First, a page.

Food for Thought

The Savannah Gallery's space is killer, the on-site parking is a nice perk and many of the individual works are top-notch. But its thematic shows continue to be vaguely packaged. One gets the sense that curators choose ideas so catchall, they can do a comprehensive survey of what SCAD alumni and faculty are up to (often including themselves in the equation, as curators Fred Jesser and Sarah Walko do here).

The loose concept for Reorder is artists examining and then repackaging the world according to their own unique vision. By that criteria, every artist on the planet seems ripe for inclusion. Luckily, there is enough good work on display to make for a relatively engaging show, from Nathan Abels' abstract renderings of parking garage architecture to Craig Drennen's tantalizing trompe l'oeil investigations of what is real and what is illusion.

What the exhibition does with some success is highlight the peculiar, singular vision of artists who are so often masters of making the ordinary features of the world extraordinary, or at least worthy of our attention. Artists are like a race of Supermen and women whose X-ray vision cuts through dross and distractions to get at the juicy uncooked center that is the base around which we order our lives.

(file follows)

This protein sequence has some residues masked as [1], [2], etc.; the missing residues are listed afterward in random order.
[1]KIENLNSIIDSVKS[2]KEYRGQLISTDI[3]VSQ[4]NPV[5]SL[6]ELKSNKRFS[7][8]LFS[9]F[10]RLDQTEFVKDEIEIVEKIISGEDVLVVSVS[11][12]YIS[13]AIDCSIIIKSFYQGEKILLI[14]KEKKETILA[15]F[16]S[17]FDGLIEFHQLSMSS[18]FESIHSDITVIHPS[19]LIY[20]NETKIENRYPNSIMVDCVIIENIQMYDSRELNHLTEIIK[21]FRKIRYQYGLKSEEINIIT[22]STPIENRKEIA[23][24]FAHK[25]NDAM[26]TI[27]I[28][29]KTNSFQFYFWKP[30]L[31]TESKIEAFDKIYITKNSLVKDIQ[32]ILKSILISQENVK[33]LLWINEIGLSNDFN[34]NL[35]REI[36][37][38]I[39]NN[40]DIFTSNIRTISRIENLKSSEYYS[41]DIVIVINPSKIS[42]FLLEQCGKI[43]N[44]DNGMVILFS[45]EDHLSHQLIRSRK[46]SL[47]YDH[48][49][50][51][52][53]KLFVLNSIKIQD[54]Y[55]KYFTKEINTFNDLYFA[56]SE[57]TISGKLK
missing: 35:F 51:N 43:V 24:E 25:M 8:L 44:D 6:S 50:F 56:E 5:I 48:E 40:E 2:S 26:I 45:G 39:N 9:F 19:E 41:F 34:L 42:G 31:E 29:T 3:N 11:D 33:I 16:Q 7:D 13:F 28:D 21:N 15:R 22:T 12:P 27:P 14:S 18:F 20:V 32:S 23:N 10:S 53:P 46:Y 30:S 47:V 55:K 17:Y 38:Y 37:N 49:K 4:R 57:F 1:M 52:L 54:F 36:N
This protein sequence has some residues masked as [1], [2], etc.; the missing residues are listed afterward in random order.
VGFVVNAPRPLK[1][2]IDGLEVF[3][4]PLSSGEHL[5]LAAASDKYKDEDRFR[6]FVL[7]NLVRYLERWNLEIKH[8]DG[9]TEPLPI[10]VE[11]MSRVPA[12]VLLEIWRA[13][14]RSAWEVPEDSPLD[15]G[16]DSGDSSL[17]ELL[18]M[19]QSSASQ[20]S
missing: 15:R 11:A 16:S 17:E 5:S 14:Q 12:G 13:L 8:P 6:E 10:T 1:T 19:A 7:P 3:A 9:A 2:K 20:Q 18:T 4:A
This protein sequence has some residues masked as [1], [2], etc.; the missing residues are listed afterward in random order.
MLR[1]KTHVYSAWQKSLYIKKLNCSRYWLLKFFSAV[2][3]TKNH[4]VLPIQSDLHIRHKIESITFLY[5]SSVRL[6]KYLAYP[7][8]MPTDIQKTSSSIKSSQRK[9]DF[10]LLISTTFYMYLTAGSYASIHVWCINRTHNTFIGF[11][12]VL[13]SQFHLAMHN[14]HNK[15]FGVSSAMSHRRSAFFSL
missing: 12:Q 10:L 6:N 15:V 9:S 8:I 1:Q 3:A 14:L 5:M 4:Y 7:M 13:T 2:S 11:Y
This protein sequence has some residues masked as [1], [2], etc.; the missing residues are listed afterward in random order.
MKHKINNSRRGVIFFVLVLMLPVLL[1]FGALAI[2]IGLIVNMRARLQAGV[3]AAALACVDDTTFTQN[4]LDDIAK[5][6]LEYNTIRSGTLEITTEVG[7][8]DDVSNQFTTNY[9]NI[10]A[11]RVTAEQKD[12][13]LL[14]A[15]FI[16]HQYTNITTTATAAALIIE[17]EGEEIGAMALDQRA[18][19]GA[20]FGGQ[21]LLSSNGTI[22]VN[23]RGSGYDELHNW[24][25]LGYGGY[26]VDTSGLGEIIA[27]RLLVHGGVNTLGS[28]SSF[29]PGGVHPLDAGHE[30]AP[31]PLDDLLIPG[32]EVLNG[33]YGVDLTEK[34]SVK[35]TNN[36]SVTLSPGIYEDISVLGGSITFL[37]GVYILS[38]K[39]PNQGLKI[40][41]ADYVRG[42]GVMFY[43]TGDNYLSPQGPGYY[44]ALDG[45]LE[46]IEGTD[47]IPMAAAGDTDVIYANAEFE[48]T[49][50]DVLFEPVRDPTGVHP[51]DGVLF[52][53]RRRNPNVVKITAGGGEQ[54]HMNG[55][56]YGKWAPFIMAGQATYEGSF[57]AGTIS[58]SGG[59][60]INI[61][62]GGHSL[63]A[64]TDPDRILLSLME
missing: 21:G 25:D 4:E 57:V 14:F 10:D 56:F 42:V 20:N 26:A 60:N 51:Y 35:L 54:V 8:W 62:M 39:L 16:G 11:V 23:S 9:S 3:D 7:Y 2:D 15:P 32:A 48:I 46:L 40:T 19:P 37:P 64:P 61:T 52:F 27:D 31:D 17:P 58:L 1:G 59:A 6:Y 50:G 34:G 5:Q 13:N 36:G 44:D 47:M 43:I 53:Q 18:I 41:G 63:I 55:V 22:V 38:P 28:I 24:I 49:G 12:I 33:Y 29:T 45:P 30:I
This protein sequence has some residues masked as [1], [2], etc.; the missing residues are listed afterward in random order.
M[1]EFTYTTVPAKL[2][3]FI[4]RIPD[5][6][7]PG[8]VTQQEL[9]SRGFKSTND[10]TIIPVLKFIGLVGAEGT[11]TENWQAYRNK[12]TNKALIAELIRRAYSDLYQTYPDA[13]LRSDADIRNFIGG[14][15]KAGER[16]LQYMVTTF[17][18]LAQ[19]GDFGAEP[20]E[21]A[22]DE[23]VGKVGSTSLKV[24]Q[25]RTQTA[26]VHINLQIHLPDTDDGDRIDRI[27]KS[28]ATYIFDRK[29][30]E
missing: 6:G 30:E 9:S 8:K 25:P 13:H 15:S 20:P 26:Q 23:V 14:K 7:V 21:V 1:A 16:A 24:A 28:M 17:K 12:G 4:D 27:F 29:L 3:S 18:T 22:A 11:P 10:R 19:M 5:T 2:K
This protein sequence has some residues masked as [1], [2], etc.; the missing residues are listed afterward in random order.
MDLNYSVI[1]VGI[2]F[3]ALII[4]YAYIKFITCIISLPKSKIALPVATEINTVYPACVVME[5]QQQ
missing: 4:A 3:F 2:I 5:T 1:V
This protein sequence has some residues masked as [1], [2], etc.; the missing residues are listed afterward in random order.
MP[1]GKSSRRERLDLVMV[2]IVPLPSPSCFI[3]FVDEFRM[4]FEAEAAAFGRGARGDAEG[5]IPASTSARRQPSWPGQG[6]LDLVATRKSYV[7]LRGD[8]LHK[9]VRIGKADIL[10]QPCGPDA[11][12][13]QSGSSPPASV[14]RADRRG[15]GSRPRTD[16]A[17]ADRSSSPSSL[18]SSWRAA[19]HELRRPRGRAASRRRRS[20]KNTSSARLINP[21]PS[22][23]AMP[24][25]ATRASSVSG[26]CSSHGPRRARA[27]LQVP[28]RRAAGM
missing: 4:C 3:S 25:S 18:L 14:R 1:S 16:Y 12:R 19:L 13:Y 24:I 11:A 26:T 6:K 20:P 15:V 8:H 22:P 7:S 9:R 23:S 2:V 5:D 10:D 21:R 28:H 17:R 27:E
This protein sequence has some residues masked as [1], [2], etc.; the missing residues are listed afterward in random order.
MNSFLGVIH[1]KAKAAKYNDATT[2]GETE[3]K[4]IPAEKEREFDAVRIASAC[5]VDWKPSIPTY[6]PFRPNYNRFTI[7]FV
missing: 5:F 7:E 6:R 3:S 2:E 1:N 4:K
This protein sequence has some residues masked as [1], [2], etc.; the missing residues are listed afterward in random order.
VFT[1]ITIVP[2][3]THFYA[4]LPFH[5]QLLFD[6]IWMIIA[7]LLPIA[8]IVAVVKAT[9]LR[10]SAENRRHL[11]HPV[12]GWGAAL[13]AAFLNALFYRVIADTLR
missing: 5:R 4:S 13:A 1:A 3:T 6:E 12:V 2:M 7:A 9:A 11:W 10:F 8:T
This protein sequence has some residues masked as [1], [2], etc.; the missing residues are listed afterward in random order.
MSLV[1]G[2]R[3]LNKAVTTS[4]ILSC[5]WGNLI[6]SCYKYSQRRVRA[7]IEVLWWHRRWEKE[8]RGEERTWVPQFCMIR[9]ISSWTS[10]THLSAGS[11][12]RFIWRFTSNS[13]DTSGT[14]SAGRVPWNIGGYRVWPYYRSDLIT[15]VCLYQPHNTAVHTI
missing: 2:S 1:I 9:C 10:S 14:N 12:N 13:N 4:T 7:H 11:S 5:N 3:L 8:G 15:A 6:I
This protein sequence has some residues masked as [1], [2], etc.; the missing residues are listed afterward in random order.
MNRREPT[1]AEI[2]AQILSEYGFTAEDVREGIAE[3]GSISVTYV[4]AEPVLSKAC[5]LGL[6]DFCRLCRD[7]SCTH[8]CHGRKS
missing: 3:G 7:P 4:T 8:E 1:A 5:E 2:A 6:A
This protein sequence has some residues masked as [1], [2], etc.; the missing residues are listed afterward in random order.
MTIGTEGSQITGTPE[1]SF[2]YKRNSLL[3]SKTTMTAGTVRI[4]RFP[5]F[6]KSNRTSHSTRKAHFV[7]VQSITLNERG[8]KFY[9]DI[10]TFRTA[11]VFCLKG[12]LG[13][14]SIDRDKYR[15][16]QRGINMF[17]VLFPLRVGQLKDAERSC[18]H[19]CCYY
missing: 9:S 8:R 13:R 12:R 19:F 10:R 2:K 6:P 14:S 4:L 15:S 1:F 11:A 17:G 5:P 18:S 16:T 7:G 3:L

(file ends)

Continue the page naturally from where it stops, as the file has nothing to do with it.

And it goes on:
A wonderful case in point is the straightforward, even routine, but highly imaginative flaying artist Sandra Burke does of ordinary household appliances. In "Kitchen Help," objects like an electric knife have been stripped of their exterior trappings to reveal their menacing guts. And in "Women Work," the "labor" of gorgeousness is humorously conveyed in a stripped-down curling iron and hot rollers. The work is a great way for the show's curators to illuminate the artistic sensibility as a desire to look within and eviscerate the known world.

Art-making as its own kind of idiosyncratic assembly line is grossly and effectively conveyed in David Howe's "A Meditation on Aversion," in which rows of jelly jars are filled with a pulpy substance the color of canned pineapple. The work is concise, visceral and a great rendering of artistic process.

The jars' contents? Peeled, chewed and spit fruit.


Reorder runs through July 30 at Savannah Gallery, 3096 Roswell Road. Tues.-Sat., 10 a.m.-6 p.m. 404-816-0247. www.thesavannahgallery.com.??

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